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International Journal of Photoenergy
Volume 2013 (2013), Article ID 614567, 9 pages
Research Article

Evaluation of Photocatalytic Active Coatings on Sintered Glass Tubes by Methylene Blue

1University of Applied Sciences Mittelhessen, Laboratory of Material Science, Surface Interface and System Design, Wiesenstraße 14, 35390 Giessen, Germany
2University of Applied Sciences Mittelhessen, Institute of Bioprocess Engineering and Pharmaceutical Technology, Wiesenstraße 14, 35390 Giessen, Germany
3Department of Chemical Engineering, Faculty of Engineering, Kansas State University, Manhattan, KS 66506, USA
4Department of Chemistry, Faculty of Biology and Chemistry, Justus-Liebig-University Giessen, 35392 Giessen, Germany

Received 12 May 2013; Revised 11 September 2013; Accepted 14 September 2013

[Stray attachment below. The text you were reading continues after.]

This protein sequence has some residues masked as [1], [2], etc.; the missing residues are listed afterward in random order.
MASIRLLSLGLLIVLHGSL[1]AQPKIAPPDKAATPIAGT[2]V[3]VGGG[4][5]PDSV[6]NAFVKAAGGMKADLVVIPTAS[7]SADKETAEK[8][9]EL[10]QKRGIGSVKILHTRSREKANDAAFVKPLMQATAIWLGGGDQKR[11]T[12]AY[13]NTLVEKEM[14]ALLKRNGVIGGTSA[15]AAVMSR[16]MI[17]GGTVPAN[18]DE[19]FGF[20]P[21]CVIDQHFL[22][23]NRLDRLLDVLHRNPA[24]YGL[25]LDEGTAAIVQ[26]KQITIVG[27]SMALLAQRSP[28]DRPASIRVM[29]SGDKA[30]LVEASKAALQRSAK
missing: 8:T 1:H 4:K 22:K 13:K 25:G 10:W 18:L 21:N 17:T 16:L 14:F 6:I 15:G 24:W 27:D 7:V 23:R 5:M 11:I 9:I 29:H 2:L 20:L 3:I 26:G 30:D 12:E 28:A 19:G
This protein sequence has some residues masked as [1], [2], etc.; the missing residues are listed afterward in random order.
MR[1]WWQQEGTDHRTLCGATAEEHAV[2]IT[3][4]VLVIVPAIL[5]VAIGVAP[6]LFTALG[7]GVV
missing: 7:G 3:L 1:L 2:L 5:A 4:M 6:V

Academic Editor: Niyaz Mohammad Mahmoodi

Copyright © 2013 Colin Awungacha Lekelefac et al. This is an open access article distributed under the Creative Commons Attribution License, which permits unrestricted use, distribution, and reproduction in any medium, provided the original work is properly cited.


A comparative study between ten different photocatalytic active coatings was done. The effectiveness and photocatalytic activity of the coatings were studied by degradation experiments of methylene blue (MB) dye under UV light illumination. The reactor design consisting of sintered glass packed in a borosilicate tube placed between two planar dielectric barrier discharge lamps (Osram Planon) is reported for the first time. The coatings consisted of either titania, silica, or zinc on sintered borosilicate glass. The advantage of sol-gel in catalyst preparation was exploited to combine catalyst to act as cocatalyst. TiO2-P25 widely applied in suspension systems was effectively immobilized on sintered glass support with the aid of tetraethylorthosilicate (TEOS) solution which acted as support material. Results indicated that TiO2-P25+SiO2, TiO2-P25+SiO2+Pt, and TiOSO4_30,6wt% films showed highest degradation rates close to 100% after 90 min illumination with degradation rates exceeding 50% after 30 minutes. TTIP+Pt showed lowest degradation rate.